AAA: Have a SAFETRIP This Summer
By Matt Schmitz
on June 4, 2013
With summer road-trip season at full throttle now, AAA is offering some travel tips to help ensure you have a SAFETRIP. The acronym reminds motorists of the essential tasks they should perform before they take a long trip, as 31 million Americans already did over Memorial Day weekend — a quarter million of whom found themselves in need of roadside assistance.
AAA expects to help nearly 8 million more road trippers by Labor Day, and heeding the roadside-assistance provider's advice could help prevent your needing its services.
The tenets of a SAFETRIP are as follows:
- Service your battery. AAA expects to service nearly 1.6 million motorists with dead batteries, as summer heat breaks down car batteries internally and accelerates corrosion on the terminals. Have a technician test batteries that are more than 3 years old.
- Air conditioning check. If you have noticed a decrease in your car's cooling capability, have your air conditioning checked to ensure your trip will be no sweat.
- Fluids for windshield washer and wipers. Rain, insects and other grime on a windshield compromise the driver's visibility. If your wipers leave streaks or can't clear the windshield in a single swipe, replace them. Also, top off your windshield-washer fluid and make sure spray nozzles are working properly.
- Emergency roadside kit. Update your kit every season; it should include a mobile phone and car charger, a flashlight with extra batteries, a first-aid kit, drinking water, extra food, battery booster cables and emergency flares or reflectors.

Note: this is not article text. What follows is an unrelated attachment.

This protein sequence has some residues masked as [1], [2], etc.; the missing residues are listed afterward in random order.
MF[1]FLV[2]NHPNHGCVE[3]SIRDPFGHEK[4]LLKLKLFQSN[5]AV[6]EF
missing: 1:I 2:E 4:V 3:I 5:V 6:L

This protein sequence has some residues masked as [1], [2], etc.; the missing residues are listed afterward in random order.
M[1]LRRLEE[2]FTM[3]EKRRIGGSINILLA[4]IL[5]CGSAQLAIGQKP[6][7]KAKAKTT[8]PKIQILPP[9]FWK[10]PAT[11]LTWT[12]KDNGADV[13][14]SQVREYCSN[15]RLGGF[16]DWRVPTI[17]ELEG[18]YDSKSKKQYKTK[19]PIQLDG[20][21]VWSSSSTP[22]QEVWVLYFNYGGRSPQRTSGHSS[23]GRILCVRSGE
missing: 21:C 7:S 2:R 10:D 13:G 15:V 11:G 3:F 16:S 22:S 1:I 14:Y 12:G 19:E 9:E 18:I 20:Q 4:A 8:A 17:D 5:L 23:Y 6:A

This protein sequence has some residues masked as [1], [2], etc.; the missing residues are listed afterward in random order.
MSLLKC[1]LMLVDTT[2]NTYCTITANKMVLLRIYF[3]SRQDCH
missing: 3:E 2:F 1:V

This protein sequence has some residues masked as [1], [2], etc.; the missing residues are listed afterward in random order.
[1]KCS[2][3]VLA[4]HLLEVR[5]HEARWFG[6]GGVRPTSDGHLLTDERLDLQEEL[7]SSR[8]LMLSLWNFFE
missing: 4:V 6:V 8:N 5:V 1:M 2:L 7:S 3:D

- Tire inflation and condition. Check tire pressure, including that of the spare, with a quality gauge when your tires are cool and the car has not been driven recently, ensuring they are inflated to the manufacturer-recommended level. Also inspect tread depth and overall tire condition.
- Regular maintenance. Perform scheduled maintenance activities before your trip, as 3.5 million travelers will require towing for repair.
- Inspect under the hood (belts, hoses and fluids). Replace cracked, glazed or frayed accessory belts, as well as coolant hoses that are visibly worn, brittle, bulging or excessively soft. Check for leaks around hose clamps and at the radiator and water pump; also check engine coolant, oil and brake, transmission and power-steering fluids.
- Prepare and plan ahead. Chart out driving routes, reserve accommodations in advance, be prepared for busy roads during peak travel times, appoint a designated phone user to avoid distracted driving and stop every 100 miles or two hours to prevent fatigue.
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News Editor Matt Schmitz is a veteran Chicago journalist indulging his curiosity for all things auto while helping to inform car shoppers. Email Matt